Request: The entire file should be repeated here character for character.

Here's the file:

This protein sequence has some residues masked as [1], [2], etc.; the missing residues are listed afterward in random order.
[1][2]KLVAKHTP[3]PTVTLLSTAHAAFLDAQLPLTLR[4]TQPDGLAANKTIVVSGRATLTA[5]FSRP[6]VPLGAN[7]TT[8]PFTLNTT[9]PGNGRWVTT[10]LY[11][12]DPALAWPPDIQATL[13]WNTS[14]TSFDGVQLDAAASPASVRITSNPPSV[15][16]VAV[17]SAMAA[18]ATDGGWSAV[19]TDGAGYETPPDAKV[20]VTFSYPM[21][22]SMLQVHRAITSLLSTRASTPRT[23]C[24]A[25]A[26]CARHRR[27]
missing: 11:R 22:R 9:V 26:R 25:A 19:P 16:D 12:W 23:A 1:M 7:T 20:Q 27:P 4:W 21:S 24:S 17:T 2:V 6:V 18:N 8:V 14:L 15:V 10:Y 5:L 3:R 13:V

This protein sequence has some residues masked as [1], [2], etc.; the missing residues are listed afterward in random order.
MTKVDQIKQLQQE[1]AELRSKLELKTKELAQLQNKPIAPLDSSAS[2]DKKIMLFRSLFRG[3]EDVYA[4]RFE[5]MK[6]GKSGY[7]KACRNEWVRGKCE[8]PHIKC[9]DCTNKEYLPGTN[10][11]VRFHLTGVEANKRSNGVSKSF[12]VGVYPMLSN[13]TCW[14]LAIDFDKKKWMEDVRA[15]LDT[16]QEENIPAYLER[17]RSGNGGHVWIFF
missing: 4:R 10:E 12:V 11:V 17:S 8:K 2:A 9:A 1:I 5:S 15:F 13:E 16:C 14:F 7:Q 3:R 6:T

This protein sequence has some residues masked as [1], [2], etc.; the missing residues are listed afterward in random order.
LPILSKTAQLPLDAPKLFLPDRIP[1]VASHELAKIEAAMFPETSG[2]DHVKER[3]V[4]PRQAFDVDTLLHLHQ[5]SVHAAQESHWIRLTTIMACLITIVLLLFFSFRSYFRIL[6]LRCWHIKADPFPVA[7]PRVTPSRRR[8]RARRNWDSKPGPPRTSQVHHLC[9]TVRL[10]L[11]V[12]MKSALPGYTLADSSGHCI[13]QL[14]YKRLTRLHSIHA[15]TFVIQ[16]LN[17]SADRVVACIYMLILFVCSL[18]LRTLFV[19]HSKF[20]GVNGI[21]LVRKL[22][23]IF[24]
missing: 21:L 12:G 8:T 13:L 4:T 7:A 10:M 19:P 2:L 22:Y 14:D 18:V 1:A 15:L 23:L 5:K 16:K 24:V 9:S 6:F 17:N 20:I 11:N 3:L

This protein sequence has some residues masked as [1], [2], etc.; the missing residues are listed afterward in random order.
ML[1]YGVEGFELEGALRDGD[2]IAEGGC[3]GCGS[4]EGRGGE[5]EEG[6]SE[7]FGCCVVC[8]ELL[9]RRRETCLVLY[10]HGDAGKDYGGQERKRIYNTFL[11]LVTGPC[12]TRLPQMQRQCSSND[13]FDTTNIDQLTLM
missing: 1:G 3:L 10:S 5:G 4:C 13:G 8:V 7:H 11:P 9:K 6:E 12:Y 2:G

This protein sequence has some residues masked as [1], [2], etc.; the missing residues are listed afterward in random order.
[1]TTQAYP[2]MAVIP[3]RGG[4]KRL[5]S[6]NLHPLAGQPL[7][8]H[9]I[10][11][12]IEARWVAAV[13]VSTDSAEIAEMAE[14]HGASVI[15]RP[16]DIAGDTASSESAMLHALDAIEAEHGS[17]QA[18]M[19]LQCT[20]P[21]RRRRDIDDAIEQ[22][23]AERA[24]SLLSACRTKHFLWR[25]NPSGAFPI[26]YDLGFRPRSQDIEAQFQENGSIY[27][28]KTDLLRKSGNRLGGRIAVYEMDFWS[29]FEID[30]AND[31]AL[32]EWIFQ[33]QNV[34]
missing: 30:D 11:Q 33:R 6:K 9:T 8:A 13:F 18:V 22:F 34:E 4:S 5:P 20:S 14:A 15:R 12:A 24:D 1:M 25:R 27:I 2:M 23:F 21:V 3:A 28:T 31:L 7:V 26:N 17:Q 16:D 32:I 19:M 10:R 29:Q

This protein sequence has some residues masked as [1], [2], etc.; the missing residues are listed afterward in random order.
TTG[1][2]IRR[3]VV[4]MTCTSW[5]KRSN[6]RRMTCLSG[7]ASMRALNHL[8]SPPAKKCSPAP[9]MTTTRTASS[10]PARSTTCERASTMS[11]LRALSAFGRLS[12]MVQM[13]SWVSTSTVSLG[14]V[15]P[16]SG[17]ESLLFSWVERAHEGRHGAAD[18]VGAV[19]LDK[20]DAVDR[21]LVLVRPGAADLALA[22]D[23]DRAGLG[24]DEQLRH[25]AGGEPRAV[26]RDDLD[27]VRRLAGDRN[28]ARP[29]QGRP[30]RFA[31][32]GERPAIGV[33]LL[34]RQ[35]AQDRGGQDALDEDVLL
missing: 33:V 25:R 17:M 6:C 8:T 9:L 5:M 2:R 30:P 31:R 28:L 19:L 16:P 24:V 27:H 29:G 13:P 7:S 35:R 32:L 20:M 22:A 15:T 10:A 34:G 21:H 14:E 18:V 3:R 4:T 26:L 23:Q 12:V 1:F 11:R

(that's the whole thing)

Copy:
This protein sequence has some residues masked as [1], [2], etc.; the missing residues are listed afterward in random order.
[1][2]KLVAKHTP[3]PTVTLLSTAHAAFLDAQLPLTLR[4]TQPDGLAANKTIVVSGRATLTA[5]FSRP[6]VPLGAN[7]TT[8]PFTLNTT[9]PGNGRWVTT[10]LY[11][12]DPALAWPPDIQATL[13]WNTS[14]TSFDGVQLDAAASPASVRITSNPPSV[15][16]VAV[17]SAMAA[18]ATDGGWSAV[19]TDGAGYETPPDAKV[20]VTFSYPM[21][22]SMLQVHRAITSLLSTRASTPRT[23]C[24]A[25]A[26]CARHRR[27]
missing: 11:R 22:R 9:V 26:R 25:A 19:P 16:D 12:W 23:A 1:M 7:T 20:Q 27:P 4:W 21:S 24:S 17:T 2:V 6:V 18:N 8:V 14:L 15:V 10:Y 5:L 3:R 13:V

This protein sequence has some residues masked as [1], [2], etc.; the missing residues are listed afterward in random order.
MTKVDQIKQLQQE[1]AELRSKLELKTKELAQLQNKPIAPLDSSAS[2]DKKIMLFRSLFRG[3]EDVYA[4]RFE[5]MK[6]GKSGY[7]KACRNEWVRGKCE[8]PHIKC[9]DCTNKEYLPGTN[10][11]VRFHLTGVEANKRSNGVSKSF[12]VGVYPMLSN[13]TCW[14]LAIDFDKKKWMEDVRA[15]LDT[16]QEENIPAYLER[17]RSGNGGHVWIFF
missing: 4:R 10:E 12:V 11:V 17:S 8:K 2:A 9:A 1:I 5:S 15:F 13:E 16:C 14:F 7:Q 3:R 6:T

This protein sequence has some residues masked as [1], [2], etc.; the missing residues are listed afterward in random order.
LPILSKTAQLPLDAPKLFLPDRIP[1]VASHELAKIEAAMFPETSG[2]DHVKER[3]V[4]PRQAFDVDTLLHLHQ[5]SVHAAQESHWIRLTTIMACLITIVLLLFFSFRSYFRIL[6]LRCWHIKADPFPVA[7]PRVTPSRRR[8]RARRNWDSKPGPPRTSQVHHLC[9]TVRL[10]L[11]V[12]MKSALPGYTLADSSGHCI[13]QL[14]YKRLTRLHSIHA[15]TFVIQ[16]LN[17]SADRVVACIYMLILFVCSL[18]LRTLFV[19]HSKF[20]GVNGI[21]LVRKL[22][23]IF[24]
missing: 21:L 12:G 8:T 13:L 4:T 7:A 10:M 19:P 2:L 22:Y 14:D 18:V 1:A 15:L 23:L 5:K 16:K 24:V 9:S 6:F 17:N 20:I 11:N 3:L

This protein sequence has some residues masked as [1], [2], etc.; the missing residues are listed afterward in random order.
ML[1]YGVEGFELEGALRDGD[2]IAEGGC[3]GCGS[4]EGRGGE[5]EEG[6]SE[7]FGCCVVC[8]ELL[9]RRRETCLVLY[10]HGDAGKDYGGQERKRIYNTFL[11]LVTGPC[12]TRLPQMQRQCSSND[13]FDTTNIDQLTLM
missing: 1:G 3:L 10:S 5:G 4:C 13:G 8:V 7:H 11:P 9:K 6:E 12:Y 2:G

This protein sequence has some residues masked as [1], [2], etc.; the missing residues are listed afterward in random order.
[1]TTQAYP[2]MAVIP[3]RGG[4]KRL[5]S[6]NLHPLAGQPL[7][8]H[9]I[10][11][12]IEARWVAAV[13]VSTDSAEIAEMAE[14]HGASVI[15]RP[16]DIAGDTASSESAMLHALDAIEAEHGS[17]QA[18]M[19]LQCT[20]P[21]RRRRDIDDAIEQ[22][23]AERA[24]SLLSACRTKHFLWR[25]NPSGAFPI[26]YDLGFRPRSQDIEAQFQENGSIY[27][28]KTDLLRKSGNRLGGRIAVYEMDFWS[29]FEID[30]AND[31]AL[32]EWIFQ[33]QNV[34]
missing: 30:D 11:Q 33:R 6:K 9:T 8:A 13:F 18:V 22:F 34:E 4:S 5:P 20:S 14:A 15:R 12:A 24:D 1:M 25:R 27:I 2:M 23:F 21:V 3:A 28:T 31:L 7:V 26:N 17:Q 16:D 32:I 19:M 10:R 29:Q

This protein sequence has some residues masked as [1], [2], etc.; the missing residues are listed afterward in random order.
TTG[1][2]IRR[3]VV[4]MTCTSW[5]KRSN[6]RRMTCLSG[7]ASMRALNHL[8]SPPAKKCSPAP[9]MTTTRTASS[10]PARSTTCERASTMS[11]LRALSAFGRLS[12]MVQM[13]SWVSTSTVSLG[14]V[15]P[16]SG[17]ESLLFSWVERAHEGRHGAAD[18]VGAV[19]LDK[20]DAVDR[21]LVLVRPGAADLALA[22]D[23]DRAGLG[24]DEQLRH[25]AGGEPRAV[26]RDDLD[27]VRRLAGDRN[28]ARP[29]QGRP[30]RFA[31][32]GERPAIGV[33]LL[34]RQ[35]AQDRGGQDALDEDVLL
missing: 33:V 25:R 17:M 6:C 8:T 9:L 5:M 2:R 30:P 31:R 28:L 19:L 16:P 24:V 27:H 29:G 13:P 7:S 35:R 32:L 20:M 22:A 15:T 10:A 34:G 21:H 14:E 18:V 3:R 4:T 26:L 23:Q 12:V 1:F 11:R